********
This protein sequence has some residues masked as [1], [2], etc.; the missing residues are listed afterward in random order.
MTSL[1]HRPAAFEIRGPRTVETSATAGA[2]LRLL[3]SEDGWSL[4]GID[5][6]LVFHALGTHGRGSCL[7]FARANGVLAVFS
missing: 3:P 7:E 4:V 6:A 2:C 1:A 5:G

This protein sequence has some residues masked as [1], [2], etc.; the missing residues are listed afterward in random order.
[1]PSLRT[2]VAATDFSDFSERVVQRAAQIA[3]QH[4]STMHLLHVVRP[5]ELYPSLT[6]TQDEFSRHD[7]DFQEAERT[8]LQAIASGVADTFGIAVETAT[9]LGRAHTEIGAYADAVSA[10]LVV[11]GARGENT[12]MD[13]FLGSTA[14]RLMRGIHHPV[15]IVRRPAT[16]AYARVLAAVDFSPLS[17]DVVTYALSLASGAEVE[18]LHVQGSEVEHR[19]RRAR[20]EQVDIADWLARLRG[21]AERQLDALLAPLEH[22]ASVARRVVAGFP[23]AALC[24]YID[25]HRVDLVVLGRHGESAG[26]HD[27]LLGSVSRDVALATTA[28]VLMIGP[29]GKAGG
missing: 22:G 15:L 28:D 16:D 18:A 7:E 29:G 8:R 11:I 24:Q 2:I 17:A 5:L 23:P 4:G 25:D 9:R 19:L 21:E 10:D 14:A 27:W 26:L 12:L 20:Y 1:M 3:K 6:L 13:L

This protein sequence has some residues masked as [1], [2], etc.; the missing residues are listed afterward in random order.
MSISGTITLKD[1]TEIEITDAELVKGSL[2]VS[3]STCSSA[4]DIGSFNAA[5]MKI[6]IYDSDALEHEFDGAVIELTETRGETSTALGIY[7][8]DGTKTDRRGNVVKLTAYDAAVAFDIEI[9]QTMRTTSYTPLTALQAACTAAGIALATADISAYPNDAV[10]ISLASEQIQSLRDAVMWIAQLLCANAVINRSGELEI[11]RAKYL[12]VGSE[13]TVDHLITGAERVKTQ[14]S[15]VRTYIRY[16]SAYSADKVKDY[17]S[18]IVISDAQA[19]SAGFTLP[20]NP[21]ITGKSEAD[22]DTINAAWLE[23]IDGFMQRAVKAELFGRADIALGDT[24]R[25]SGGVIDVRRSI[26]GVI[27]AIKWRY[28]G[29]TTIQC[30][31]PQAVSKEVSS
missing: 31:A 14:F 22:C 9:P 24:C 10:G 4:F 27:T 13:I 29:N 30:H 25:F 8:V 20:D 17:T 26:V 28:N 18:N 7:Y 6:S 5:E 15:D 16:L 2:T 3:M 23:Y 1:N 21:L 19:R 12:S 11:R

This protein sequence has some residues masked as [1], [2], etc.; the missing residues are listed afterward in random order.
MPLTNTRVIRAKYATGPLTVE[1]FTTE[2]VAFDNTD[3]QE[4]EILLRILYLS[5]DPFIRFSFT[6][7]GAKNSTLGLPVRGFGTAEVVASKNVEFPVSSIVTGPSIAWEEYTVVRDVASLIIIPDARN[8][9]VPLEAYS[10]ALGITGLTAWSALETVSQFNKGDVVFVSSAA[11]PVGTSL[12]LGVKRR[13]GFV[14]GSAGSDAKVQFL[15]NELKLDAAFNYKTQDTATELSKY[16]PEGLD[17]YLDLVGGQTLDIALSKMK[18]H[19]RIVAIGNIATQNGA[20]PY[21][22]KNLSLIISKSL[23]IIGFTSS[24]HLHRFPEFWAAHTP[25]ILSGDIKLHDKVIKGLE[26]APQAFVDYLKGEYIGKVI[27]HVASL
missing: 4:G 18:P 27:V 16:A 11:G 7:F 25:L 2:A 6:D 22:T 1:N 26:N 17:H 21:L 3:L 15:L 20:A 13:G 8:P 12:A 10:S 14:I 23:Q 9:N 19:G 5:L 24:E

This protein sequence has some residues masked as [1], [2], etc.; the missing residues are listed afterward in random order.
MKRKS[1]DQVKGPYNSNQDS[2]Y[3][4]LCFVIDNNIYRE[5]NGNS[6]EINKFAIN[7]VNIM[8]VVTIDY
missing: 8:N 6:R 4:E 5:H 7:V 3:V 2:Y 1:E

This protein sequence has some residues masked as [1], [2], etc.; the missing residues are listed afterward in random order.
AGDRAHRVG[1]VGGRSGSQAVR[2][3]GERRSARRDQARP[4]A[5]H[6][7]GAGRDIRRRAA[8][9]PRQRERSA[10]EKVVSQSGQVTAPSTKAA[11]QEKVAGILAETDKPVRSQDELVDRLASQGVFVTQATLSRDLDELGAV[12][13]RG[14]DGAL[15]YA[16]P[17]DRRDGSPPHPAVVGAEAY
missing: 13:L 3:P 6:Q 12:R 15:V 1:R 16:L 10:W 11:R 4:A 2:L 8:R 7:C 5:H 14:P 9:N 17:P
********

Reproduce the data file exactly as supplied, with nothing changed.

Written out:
This protein sequence has some residues masked as [1], [2], etc.; the missing residues are listed afterward in random order.
MTSL[1]HRPAAFEIRGPRTVETSATAGA[2]LRLL[3]SEDGWSL[4]GID[5][6]LVFHALGTHGRGSCL[7]FARANGVLAVFS
missing: 3:P 7:E 4:V 6:A 2:C 1:A 5:G

This protein sequence has some residues masked as [1], [2], etc.; the missing residues are listed afterward in random order.
[1]PSLRT[2]VAATDFSDFSERVVQRAAQIA[3]QH[4]STMHLLHVVRP[5]ELYPSLT[6]TQDEFSRHD[7]DFQEAERT[8]LQAIASGVADTFGIAVETAT[9]LGRAHTEIGAYADAVSA[10]LVV[11]GARGENT[12]MD[13]FLGSTA[14]RLMRGIHHPV[15]IVRRPAT[16]AYARVLAAVDFSPLS[17]DVVTYALSLASGAEVE[18]LHVQGSEVEHR[19]RRAR[20]EQVDIADWLARLRG[21]AERQLDALLAPLEH[22]ASVARRVVAGFP[23]AALC[24]YID[25]HRVDLVVLGRHGESAG[26]HD[27]LLGSVSRDVALATTA[28]VLMIGP[29]GKAGG
missing: 22:G 15:L 28:D 16:D 18:A 7:E 29:G 8:R 11:I 24:Q 2:I 17:A 5:L 23:P 4:G 25:D 9:R 19:L 21:E 10:D 14:A 27:W 26:L 12:L 20:Y 1:M 3:K 6:L 13:L

This protein sequence has some residues masked as [1], [2], etc.; the missing residues are listed afterward in random order.
MSISGTITLKD[1]TEIEITDAELVKGSL[2]VS[3]STCSSA[4]DIGSFNAA[5]MKI[6]IYDSDALEHEFDGAVIELTETRGETSTALGIY[7][8]DGTKTDRRGNVVKLTAYDAAVAFDIEI[9]QTMRTTSYTPLTALQAACTAAGIALATADISAYPNDAV[10]ISLASEQIQSLRDAVMWIAQLLCANAVINRSGELEI[11]RAKYL[12]VGSE[13]TVDHLITGAERVKTQ[14]S[15]VRTYIRY[16]SAYSADKVKDY[17]S[18]IVISDAQA[19]SAGFTLP[20]NP[21]ITGKSEAD[22]DTINAAWLE[23]IDGFMQRAVKAELFGRADIALGDT[24]R[25]SGGVIDVRRSI[26]GVI[27]AIKWRY[28]G[29]TTIQC[30][31]PQAVSKEVSS
missing: 31:A 14:F 22:C 9:P 24:C 10:G 4:F 27:T 13:I 29:N 30:H 25:F 8:V 20:D 17:T 26:V 28:N 18:N 7:Y 6:S 5:E 15:D 16:L 2:T 3:M 23:Y 1:N 21:L 19:R 12:S 11:R

This protein sequence has some residues masked as [1], [2], etc.; the missing residues are listed afterward in random order.
MPLTNTRVIRAKYATGPLTVE[1]FTTE[2]VAFDNTD[3]QE[4]EILLRILYLS[5]DPFIRFSFT[6][7]GAKNSTLGLPVRGFGTAEVVASKNVEFPVSSIVTGPSIAWEEYTVVRDVASLIIIPDARN[8][9]VPLEAYS[10]ALGITGLTAWSALETVSQFNKGDVVFVSSAA[11]PVGTSL[12]LGVKRR[13]GFV[14]GSAGSDAKVQFL[15]NELKLDAAFNYKTQDTATELSKY[16]PEGLD[17]YLDLVGGQTLDIALSKMK[18]H[19]RIVAIGNIATQNGA[20]PY[21][22]KNLSLIISKSL[23]IIGFTSS[24]HLHRFPEFWAAHTP[25]ILSGDIKLHDKVIKGLE[26]APQAFVDYLKGEYIGKVI[27]HVASL
missing: 4:G 18:P 27:V 16:A 11:G 7:F 25:L 2:A 6:D 22:T 1:N 26:N 17:H 21:L 3:L 15:L 20:A 13:G 8:P 12:A 10:S 14:I 23:Q 9:N 19:G 5:L 24:E

This protein sequence has some residues masked as [1], [2], etc.; the missing residues are listed afterward in random order.
MKRKS[1]DQVKGPYNSNQDS[2]Y[3][4]LCFVIDNNIYRE[5]NGNS[6]EINKFAIN[7]VNIM[8]VVTIDY
missing: 8:N 6:R 4:E 5:H 7:V 3:V 2:Y 1:E

This protein sequence has some residues masked as [1], [2], etc.; the missing residues are listed afterward in random order.
AGDRAHRVG[1]VGGRSGSQAVR[2][3]GERRSARRDQARP[4]A[5]H[6][7]GAGRDIRRRAA[8][9]PRQRERSA[10]EKVVSQSGQVTAPSTKAA[11]QEKVAGILAETDKPVRSQDELVDRLASQGVFVTQATLSRDLDELGAV[12][13]RG[14]DGAL[15]YA[16]P[17]DRRDGSPPHPAVVGAEAY
missing: 13:L 3:P 6:Q 12:R 15:V 1:R 16:L 10:W 11:R 4:A 2:L 8:R 7:C 5:H 14:P 9:N 17:P